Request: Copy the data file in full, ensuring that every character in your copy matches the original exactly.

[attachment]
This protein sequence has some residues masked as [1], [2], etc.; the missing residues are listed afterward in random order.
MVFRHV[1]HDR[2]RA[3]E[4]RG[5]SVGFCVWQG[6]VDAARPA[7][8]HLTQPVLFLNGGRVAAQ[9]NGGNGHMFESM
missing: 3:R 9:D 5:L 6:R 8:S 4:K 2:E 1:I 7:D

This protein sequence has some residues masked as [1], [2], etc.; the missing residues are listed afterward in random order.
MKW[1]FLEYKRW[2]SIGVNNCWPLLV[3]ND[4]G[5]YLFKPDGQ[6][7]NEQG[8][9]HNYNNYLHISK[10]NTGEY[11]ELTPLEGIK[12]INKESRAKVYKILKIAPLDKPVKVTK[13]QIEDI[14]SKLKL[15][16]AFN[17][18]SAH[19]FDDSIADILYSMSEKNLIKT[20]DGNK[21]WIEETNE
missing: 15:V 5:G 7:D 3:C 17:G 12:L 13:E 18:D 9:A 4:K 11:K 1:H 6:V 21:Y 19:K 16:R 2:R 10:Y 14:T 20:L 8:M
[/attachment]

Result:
This protein sequence has some residues masked as [1], [2], etc.; the missing residues are listed afterward in random order.
MVFRHV[1]HDR[2]RA[3]E[4]RG[5]SVGFCVWQG[6]VDAARPA[7][8]HLTQPVLFLNGGRVAAQ[9]NGGNGHMFESM
missing: 3:R 9:D 5:L 6:R 8:S 4:K 2:E 1:I 7:D

This protein sequence has some residues masked as [1], [2], etc.; the missing residues are listed afterward in random order.
MKW[1]FLEYKRW[2]SIGVNNCWPLLV[3]ND[4]G[5]YLFKPDGQ[6][7]NEQG[8][9]HNYNNYLHISK[10]NTGEY[11]ELTPLEGIK[12]INKESRAKVYKILKIAPLDKPVKVTK[13]QIEDI[14]SKLKL[15][16]AFN[17][18]SAH[19]FDDSIADILYSMSEKNLIKT[20]DGNK[21]WIEETNE
missing: 15:V 5:G 7:D 3:C 17:G 12:L 13:E 18:D 9:A 4:K 11:K 1:H 6:V 21:Y 19:K 16:R 2:R 10:Y 14:T 20:L 8:M